In an administration that has been defined by its disdain for scientific concensus and even basic facts, it should come as no surprise that Jim Bridenstine, former Republican Congressman and President Trump’s nominee to lead NASA, has no scientific background. During a recent Senate confirmation hearing, Bridenstine claimed that while humans are contributing to climate change, there is no way of knowing to what extent – a statement that goes against scientific consensus. Bridenstine has aggressively denied climate science in the past, has gone so far as to introduce legislation that would eliminate Earth science from NASA’s mission statement, and seems poised to ignore scientific evidence even if appointed to lead what is perhaps the most iconic institution of engineering and science in American government.

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NASA, Trump, climate change, Jim Bridenstine, politics, science

During his Senate hearing, Bridenstine was questioned by Senator Brian Schatz (D-Hawaii), who took issue with Bridenstine’s failure to acknowledge current science. In response to a question on the factors that contribute to climate change, Bridenstine responded that “it’s going to depend on a lot of factors and we’re still learning more about that every day. In some years you could say absolutely, in other years, during sun cycles and other things, there are other contributing factors that would have maybe more of an impact.” Bridenstine’s statement revealed his failure to understand climate change, which is measured over decades, not in year-to-year variations. The most recent IPCC report concluded that there is a 95% chance that humans are mainly responsible for the changing climate. Even a report from the Trump Administration reached the same conclusion.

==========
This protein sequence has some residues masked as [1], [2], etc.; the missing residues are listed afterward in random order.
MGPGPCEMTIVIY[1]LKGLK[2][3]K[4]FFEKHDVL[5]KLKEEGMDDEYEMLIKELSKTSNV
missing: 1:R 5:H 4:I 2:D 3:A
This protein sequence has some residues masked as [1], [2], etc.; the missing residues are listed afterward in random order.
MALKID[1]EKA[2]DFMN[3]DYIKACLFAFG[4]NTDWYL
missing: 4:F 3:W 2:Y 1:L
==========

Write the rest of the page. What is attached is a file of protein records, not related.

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In a rare moment of bipartisanship, Representative Ed Perlmutter (D-Colorado) offered his endorsement of Bridenstine in an op-ed for the Orlando Sentinel. “Jim Bridenstine has a firsthand perspective on the need to better understand our Earth and the behavior of the atmosphere,” Perlmutter wrote. “He has a keen awareness of the important Earth science missions NASA is undertaking and wants to continue to advance our understanding of the planet.” Although Bridenstine has pledged to keep NASA “apolitical,” his previous career as a Republican congressman seems likely to haunt his tenure at NASA, if he is confirmed. “I believe you’re going to get confirmed,” said Senator Ted Cruz (R-Texas) to Bridenstine during his confirmation hearing. “But, I would say to my Democratic friends on this committee, that if the confirmation ends up going down to a party-line vote, I think that would be deeply unfortunate for NASA and for the space community.”

Via The Guardian

Images via Depositphotos (1), lead image via Wikimedia